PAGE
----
Your Brief Guide to Argentine Tango
Ever since its inception in the suburbs of Buenos Aires, Argentine tango is one of the most popular tango genres known to depict the undertones of nostalgia, melancholy, and yearning for lost love. If legends are to be believed, the dance form dates back to the late 19th century. Back then Argentina was undergoing massive immigration. This resulted in a melting pot of cultures which highly influenced the locals. Argentine tango was then practiced by a host of musicians and immigrant laborers in parts of Buenos Aires and Montevideo.
Argentine tango is based on four pillars – walking, turning, stopping, and improvising. Adhering to the basic moves, the tangueras have the liberty to experiment with their styles and frills. These are the 8 basic figures of Argentine tango.
- Caminada: This is a form of a tango walk which usually ranges from 4 to 6 steps and a turn to take to the corner.
- Baldosa: This is a six-step walking box figure which is commonly practiced in a milonga.
- Basico con cruzada: This is an eight-step cross dancing form complemented with torso position.
- Ocho adelante: This is a front Ocho style which is also known as forward ocho, ocho de frente and ocho adelante. This is generally practiced by a turn and forward step that goes in a single direction.
- Ocho cortado: Also known as cut Ocho, this is also a basic step with variations and additions.
- Ocho atras: Known to be one of the oldest Argentine tango figures, this has an interesting background. It is believed that the steps were traced from trails left by the women who used to dance while cleaning the floor.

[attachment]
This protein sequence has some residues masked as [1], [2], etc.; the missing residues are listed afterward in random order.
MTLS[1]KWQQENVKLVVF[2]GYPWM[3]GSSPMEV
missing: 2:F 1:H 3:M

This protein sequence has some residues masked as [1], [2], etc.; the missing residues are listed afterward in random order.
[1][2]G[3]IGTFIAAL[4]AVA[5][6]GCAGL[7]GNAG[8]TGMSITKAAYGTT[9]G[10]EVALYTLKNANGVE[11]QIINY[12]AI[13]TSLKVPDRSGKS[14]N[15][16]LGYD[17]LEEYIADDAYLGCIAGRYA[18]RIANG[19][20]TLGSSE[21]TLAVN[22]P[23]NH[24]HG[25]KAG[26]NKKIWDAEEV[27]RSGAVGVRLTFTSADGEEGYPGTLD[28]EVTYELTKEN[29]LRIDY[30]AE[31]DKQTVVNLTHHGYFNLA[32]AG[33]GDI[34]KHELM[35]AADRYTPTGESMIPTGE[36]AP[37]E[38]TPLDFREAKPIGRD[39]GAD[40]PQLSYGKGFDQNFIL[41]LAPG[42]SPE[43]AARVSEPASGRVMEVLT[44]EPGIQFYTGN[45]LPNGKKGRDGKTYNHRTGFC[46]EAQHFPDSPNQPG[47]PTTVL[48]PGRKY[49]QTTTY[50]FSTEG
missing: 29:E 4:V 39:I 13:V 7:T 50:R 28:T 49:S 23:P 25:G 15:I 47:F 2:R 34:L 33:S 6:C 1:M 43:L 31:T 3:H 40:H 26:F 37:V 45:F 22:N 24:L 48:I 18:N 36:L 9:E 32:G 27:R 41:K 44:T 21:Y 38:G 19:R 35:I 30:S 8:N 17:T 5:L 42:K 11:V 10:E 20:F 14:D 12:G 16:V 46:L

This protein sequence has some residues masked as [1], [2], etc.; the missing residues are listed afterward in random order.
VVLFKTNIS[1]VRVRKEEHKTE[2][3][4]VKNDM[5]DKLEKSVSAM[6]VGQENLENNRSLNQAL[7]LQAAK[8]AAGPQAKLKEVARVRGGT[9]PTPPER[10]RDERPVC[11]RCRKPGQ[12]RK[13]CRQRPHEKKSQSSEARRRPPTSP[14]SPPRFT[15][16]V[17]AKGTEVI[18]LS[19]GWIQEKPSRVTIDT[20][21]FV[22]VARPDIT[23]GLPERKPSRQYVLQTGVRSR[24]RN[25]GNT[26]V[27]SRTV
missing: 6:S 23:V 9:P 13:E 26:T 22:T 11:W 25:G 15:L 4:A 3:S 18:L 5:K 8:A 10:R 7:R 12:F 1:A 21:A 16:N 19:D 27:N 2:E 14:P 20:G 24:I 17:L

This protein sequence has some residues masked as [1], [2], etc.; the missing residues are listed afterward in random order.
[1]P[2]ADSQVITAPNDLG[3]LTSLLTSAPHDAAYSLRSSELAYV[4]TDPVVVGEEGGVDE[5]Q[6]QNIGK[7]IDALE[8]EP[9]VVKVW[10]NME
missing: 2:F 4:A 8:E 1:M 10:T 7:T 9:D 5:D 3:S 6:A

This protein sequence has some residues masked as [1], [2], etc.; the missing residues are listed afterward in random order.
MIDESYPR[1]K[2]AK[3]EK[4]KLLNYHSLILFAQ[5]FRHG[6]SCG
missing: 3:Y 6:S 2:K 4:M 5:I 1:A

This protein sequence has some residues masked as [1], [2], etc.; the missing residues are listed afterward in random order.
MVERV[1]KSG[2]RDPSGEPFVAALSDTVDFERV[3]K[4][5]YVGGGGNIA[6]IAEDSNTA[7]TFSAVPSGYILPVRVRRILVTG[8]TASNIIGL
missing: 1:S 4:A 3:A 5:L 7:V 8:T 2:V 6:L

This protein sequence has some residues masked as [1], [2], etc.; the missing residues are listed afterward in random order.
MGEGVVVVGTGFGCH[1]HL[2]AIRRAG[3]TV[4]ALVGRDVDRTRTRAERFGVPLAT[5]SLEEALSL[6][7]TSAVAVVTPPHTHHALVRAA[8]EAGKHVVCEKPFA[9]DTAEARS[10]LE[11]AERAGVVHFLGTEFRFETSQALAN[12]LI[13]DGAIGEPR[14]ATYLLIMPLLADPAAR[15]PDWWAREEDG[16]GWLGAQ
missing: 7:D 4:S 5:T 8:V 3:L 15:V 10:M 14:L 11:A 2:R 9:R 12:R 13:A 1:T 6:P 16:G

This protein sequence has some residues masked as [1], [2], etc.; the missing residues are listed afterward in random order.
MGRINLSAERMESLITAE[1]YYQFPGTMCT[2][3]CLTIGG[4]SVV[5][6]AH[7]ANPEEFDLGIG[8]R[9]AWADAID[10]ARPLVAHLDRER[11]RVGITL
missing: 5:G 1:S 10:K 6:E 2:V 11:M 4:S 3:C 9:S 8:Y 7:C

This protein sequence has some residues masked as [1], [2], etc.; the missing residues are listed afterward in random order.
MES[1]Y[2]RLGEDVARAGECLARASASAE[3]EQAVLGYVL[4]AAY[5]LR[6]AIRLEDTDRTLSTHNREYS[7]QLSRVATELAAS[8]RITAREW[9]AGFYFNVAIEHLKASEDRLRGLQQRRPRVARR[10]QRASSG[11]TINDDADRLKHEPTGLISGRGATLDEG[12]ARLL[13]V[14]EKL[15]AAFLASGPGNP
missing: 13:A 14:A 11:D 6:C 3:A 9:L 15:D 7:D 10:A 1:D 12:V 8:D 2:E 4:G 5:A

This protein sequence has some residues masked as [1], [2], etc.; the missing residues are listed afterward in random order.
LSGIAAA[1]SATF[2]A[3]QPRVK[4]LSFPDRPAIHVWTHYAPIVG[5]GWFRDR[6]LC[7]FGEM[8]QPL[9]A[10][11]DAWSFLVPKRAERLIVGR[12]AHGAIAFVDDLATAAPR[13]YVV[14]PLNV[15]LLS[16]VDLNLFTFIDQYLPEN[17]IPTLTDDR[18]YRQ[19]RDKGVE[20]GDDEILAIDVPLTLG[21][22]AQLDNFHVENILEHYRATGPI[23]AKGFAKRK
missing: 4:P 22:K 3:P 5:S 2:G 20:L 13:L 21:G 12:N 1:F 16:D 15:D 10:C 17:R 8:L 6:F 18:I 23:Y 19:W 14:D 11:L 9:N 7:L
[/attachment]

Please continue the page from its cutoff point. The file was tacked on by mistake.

- El sanguchito: Also known as the sandwich, this figure involves improvisation mostly in ganchos and back ochos.
- Media Luna: Media Luna or half moon is all about improvising on backward and forward ochos. It involves major pivot moves and strategic turns.
Although Argentine tango owes its genesis to Argentina and Uruguay, its impact is profound across the world. It is popularly practiced in Europe, North America, and Asia and thus many very good tango dancers nowadays come from these continents. Every year, dancers from from all over the world actively participate in the World Tango Championship held in Buenos Aires. Argentine tango has, therefore, experienced several improvisations and maneuvers which is actually adopted from foreign dancers.
We often come across tango dancing in modern popular culture because of its somber and melodious tunes. How can we forget those famous tango scenes in famous movies like Scent of a Woman, Moulin Rouge!, Shall we Dance, Tango, Upside Down, and many others.
Watch out for this space for interesting facts on Argentine tango.